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Gurudarsanam
Lamp of Non-duality (Advaitha Deepika) Class IX

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Translation & explanation of Verse-15
Ananda alone manifestly exists (asthi)
It alone manifestly shines (bhaathi)
That one alone is oneself;
Considered as other than oneself, what manifestly exists would seem not to exist;
The whole world then would seem not manifestly shining.
The mirage-water, the skyblue,
The bloom of the sky-all these are simply non-existent.
The ultimate reality in them, when well thought of, is sky alone.

(“Aanandam asthiyathu bhaathiyathonnu thanne-
Thaananyam orkkilathu naasthi na bhaathi sarvam
Kaanal jalam gagananeelam asathyam abhra-
Soonam ninaykkil gaganam paramaartham aakum”):
The answer to the vital problem this work tries to solve, is this: one Reality – Consciousness – alone has its own existence. It is Its existence that manifestly shines as the existence of the world, a phenomenon inherent within It. One understanding Consciousness alone as real does not stop its self-manifesting. This is the reason for the continued perceptibility of the world even after becoming convinced of its unrealness.
The one all-underlying and self-unfolding Reality, as we saw in verse 11 above, is definable as sath-chith-aananda. These three become manifest as individuated beings and are directly experienced by the very same individuated beings as asthi-bhaathi-priya as was seen in verse-8 above. The sath (Existence) aspect of the Absolute or the Self is experienced as one’s own existence (asthi), chithu (Consciousness) aspect as one’s own altering states of mind (bhaathi ), and the aananda aspect as pleasures and pains.
Aananda, as the essential content of the absolute Self, is itself here conceived as manifesting as all the three - asthi, bhaathi and priya, for aananda as existing, is sath as well, and as conscious experience is chithu also. Anyone of these three (sath-chith-aananda) could also thus well be considered as manifesting individually in beings as asthi, bhaathi and priya. Treating the Self as of aananda content is all the more significant here in view of the joy of the self-unfoldment of the Self – the creation of the world. This is going to be depicted in the next verse.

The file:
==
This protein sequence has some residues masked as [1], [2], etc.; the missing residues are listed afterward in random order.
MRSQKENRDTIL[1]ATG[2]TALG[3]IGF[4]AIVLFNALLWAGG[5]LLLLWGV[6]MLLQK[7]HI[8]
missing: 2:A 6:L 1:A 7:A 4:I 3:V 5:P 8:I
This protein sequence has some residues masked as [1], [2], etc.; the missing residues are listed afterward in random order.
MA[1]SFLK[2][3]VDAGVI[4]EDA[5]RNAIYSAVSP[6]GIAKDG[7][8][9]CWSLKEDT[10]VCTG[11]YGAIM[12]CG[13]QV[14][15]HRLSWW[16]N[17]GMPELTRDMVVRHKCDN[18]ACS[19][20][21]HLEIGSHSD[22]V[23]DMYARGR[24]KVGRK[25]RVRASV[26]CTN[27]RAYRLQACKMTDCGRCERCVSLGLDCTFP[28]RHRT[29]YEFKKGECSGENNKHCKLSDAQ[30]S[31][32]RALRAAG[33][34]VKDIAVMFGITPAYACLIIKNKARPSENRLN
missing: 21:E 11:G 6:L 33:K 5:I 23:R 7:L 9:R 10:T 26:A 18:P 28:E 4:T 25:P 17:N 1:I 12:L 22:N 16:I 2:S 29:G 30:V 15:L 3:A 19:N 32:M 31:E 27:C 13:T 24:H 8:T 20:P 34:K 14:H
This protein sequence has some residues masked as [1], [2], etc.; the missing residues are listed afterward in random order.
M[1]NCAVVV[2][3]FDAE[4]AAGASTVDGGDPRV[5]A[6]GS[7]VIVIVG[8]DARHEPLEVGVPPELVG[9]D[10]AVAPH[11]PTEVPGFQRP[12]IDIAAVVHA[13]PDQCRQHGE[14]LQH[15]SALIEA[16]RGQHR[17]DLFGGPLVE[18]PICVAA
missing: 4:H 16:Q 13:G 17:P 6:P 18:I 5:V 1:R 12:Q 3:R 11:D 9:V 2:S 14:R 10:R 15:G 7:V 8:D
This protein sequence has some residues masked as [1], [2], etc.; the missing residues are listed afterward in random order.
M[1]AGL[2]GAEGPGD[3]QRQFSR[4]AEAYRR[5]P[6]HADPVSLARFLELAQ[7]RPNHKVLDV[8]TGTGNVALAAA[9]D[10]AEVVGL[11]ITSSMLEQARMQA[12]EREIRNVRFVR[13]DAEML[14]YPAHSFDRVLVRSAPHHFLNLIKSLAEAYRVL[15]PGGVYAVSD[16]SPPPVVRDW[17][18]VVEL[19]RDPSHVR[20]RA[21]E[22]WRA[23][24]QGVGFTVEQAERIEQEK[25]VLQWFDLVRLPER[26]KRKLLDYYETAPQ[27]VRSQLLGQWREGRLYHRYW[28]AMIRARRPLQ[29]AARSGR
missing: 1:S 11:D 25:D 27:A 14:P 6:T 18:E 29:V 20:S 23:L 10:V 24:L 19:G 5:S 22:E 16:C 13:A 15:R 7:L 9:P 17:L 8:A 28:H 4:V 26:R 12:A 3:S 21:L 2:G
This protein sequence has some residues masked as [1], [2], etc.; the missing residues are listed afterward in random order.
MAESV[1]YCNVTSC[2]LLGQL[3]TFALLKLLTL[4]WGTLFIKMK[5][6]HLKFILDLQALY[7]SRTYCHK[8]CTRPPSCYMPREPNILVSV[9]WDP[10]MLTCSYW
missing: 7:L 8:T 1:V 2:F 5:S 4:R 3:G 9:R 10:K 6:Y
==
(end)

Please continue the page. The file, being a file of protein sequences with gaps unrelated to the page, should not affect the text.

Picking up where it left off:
It is the self-aware aananda- beingness of the absolute Self that, become manifest, appears as the existence of every individual entity, as every mental state, and as every value sense. The individual who perceives the unreal world as continuing to be perceived, is no other Substance in essence, the world he perceives too is no other in essence. The perceiver’s existence and the perceived’s existence are thus really one Existence. In other words, what is perceived as the world is nothing more than the perceiver’s existence extended. Seen as apart from oneself, the world, theoretically, becomes unreal; but seen as not apart from the Self, from oneself, the world is as real as oneself. Realizing one Athma alone as real does in no way make oneself unreal; such is the case with the world one perceives.